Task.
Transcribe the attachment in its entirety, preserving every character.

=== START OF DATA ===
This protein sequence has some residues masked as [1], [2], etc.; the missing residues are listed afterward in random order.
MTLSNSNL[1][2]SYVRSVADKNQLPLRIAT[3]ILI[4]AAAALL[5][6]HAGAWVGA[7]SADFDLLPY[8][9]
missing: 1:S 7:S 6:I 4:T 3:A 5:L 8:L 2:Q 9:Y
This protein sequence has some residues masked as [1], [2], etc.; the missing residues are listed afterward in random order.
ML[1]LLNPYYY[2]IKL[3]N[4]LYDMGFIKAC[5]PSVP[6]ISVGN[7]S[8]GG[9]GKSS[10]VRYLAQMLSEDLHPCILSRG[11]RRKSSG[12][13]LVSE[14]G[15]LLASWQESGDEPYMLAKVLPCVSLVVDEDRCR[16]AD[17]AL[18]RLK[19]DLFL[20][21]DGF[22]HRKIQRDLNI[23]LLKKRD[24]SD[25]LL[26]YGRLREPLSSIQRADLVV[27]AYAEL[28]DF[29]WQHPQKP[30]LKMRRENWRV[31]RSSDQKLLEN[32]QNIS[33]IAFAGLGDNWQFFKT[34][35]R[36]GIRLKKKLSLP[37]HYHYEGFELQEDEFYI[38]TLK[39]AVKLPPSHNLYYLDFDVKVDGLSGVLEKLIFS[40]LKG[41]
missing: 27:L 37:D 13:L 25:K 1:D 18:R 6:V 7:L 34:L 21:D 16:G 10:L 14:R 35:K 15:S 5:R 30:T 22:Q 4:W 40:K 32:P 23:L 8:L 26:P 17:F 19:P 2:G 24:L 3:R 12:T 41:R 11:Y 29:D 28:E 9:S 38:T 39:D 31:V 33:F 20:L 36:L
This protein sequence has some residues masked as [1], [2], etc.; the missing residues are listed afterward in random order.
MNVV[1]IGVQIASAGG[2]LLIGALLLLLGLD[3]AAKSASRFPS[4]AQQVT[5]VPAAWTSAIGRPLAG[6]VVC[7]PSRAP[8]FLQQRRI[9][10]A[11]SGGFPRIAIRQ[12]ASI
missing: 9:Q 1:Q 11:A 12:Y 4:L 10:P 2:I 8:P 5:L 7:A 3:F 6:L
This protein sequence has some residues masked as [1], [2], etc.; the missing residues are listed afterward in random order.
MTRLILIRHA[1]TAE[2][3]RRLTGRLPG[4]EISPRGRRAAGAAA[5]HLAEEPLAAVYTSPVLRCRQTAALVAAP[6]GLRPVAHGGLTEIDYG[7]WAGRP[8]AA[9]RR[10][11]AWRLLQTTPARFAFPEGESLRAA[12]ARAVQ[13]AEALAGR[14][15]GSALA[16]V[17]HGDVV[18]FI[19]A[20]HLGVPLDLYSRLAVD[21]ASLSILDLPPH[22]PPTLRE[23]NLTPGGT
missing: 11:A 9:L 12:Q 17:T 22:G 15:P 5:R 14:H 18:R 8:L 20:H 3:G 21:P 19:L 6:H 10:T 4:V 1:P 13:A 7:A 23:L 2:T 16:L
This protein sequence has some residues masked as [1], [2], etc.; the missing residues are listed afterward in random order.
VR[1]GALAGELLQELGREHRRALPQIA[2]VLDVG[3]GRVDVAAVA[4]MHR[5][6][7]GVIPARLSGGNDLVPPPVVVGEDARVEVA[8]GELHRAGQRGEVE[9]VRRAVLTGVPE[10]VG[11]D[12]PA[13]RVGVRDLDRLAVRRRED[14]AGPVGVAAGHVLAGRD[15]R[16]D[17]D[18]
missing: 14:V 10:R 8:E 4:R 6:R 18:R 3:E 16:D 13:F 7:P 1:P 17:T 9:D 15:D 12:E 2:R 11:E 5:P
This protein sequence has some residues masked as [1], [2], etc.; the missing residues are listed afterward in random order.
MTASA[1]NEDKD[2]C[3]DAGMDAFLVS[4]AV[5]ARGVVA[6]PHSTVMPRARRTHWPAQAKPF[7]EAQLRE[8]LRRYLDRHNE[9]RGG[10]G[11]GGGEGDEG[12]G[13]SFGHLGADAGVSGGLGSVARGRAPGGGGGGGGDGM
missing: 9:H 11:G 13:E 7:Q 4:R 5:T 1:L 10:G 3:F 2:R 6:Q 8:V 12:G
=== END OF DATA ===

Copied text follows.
This protein sequence has some residues masked as [1], [2], etc.; the missing residues are listed afterward in random order.
MTLSNSNL[1][2]SYVRSVADKNQLPLRIAT[3]ILI[4]AAAALL[5][6]HAGAWVGA[7]SADFDLLPY[8][9]
missing: 1:S 7:S 6:I 4:T 3:A 5:L 8:L 2:Q 9:Y
This protein sequence has some residues masked as [1], [2], etc.; the missing residues are listed afterward in random order.
ML[1]LLNPYYY[2]IKL[3]N[4]LYDMGFIKAC[5]PSVP[6]ISVGN[7]S[8]GG[9]GKSS[10]VRYLAQMLSEDLHPCILSRG[11]RRKSSG[12][13]LVSE[14]G[15]LLASWQESGDEPYMLAKVLPCVSLVVDEDRCR[16]AD[17]AL[18]RLK[19]DLFL[20][21]DGF[22]HRKIQRDLNI[23]LLKKRD[24]SD[25]LL[26]YGRLREPLSSIQRADLVV[27]AYAEL[28]DF[29]WQHPQKP[30]LKMRRENWRV[31]RSSDQKLLEN[32]QNIS[33]IAFAGLGDNWQFFKT[34][35]R[36]GIRLKKKLSLP[37]HYHYEGFELQEDEFYI[38]TLK[39]AVKLPPSHNLYYLDFDVKVDGLSGVLEKLIFS[40]LKG[41]
missing: 27:L 37:D 13:L 25:K 1:D 18:R 6:V 7:L 34:L 21:D 16:G 10:L 14:R 35:K 15:S 5:R 30:T 22:Q 4:W 40:K 32:P 23:L 8:L 26:P 17:F 19:P 2:G 24:L 3:R 12:T 41:R 11:Y 29:D 28:E 9:S 38:T 39:D 31:V 33:F 20:L 36:L
This protein sequence has some residues masked as [1], [2], etc.; the missing residues are listed afterward in random order.
MNVV[1]IGVQIASAGG[2]LLIGALLLLLGLD[3]AAKSASRFPS[4]AQQVT[5]VPAAWTSAIGRPLAG[6]VVC[7]PSRAP[8]FLQQRRI[9][10]A[11]SGGFPRIAIRQ[12]ASI
missing: 9:Q 1:Q 11:A 12:Y 4:L 10:P 2:I 8:P 5:L 7:A 3:F 6:L
This protein sequence has some residues masked as [1], [2], etc.; the missing residues are listed afterward in random order.
MTRLILIRHA[1]TAE[2][3]RRLTGRLPG[4]EISPRGRRAAGAAA[5]HLAEEPLAAVYTSPVLRCRQTAALVAAP[6]GLRPVAHGGLTEIDYG[7]WAGRP[8]AA[9]RR[10][11]AWRLLQTTPARFAFPEGESLRAA[12]ARAVQ[13]AEALAGR[14][15]GSALA[16]V[17]HGDVV[18]FI[19]A[20]HLGVPLDLYSRLAVD[21]ASLSILDLPPH[22]PPTLRE[23]NLTPGGT
missing: 11:A 9:L 12:Q 17:T 22:G 15:P 5:R 14:H 18:R 8:L 20:H 3:G 21:P 19:L 6:H 10:T 4:V 1:P 13:A 7:A 23:L 2:T 16:L
This protein sequence has some residues masked as [1], [2], etc.; the missing residues are listed afterward in random order.
VR[1]GALAGELLQELGREHRRALPQIA[2]VLDVG[3]GRVDVAAVA[4]MHR[5][6][7]GVIPARLSGGNDLVPPPVVVGEDARVEVA[8]GELHRAGQRGEVE[9]VRRAVLTGVPE[10]VG[11]D[12]PA[13]RVGVRDLDRLAVRRRED[14]AGPVGVAAGHVLAGRD[15]R[16]D[17]D[18]
missing: 14:V 10:R 8:E 4:R 6:R 18:R 3:E 16:D 13:F 7:P 1:P 17:T 9:D 15:D 12:E 2:R 11:E 5:P
This protein sequence has some residues masked as [1], [2], etc.; the missing residues are listed afterward in random order.
MTASA[1]NEDKD[2]C[3]DAGMDAFLVS[4]AV[5]ARGVVA[6]PHSTVMPRARRTHWPAQAKPF[7]EAQLRE[8]LRRYLDRHNE[9]RGG[10]G[11]GGGEGDEG[12]G[13]SFGHLGADAGVSGGLGSVARGRAPGGGGGGGGDGM
missing: 9:H 11:G 13:E 7:Q 4:R 5:T 1:L 10:G 3:F 2:R 6:Q 8:V 12:G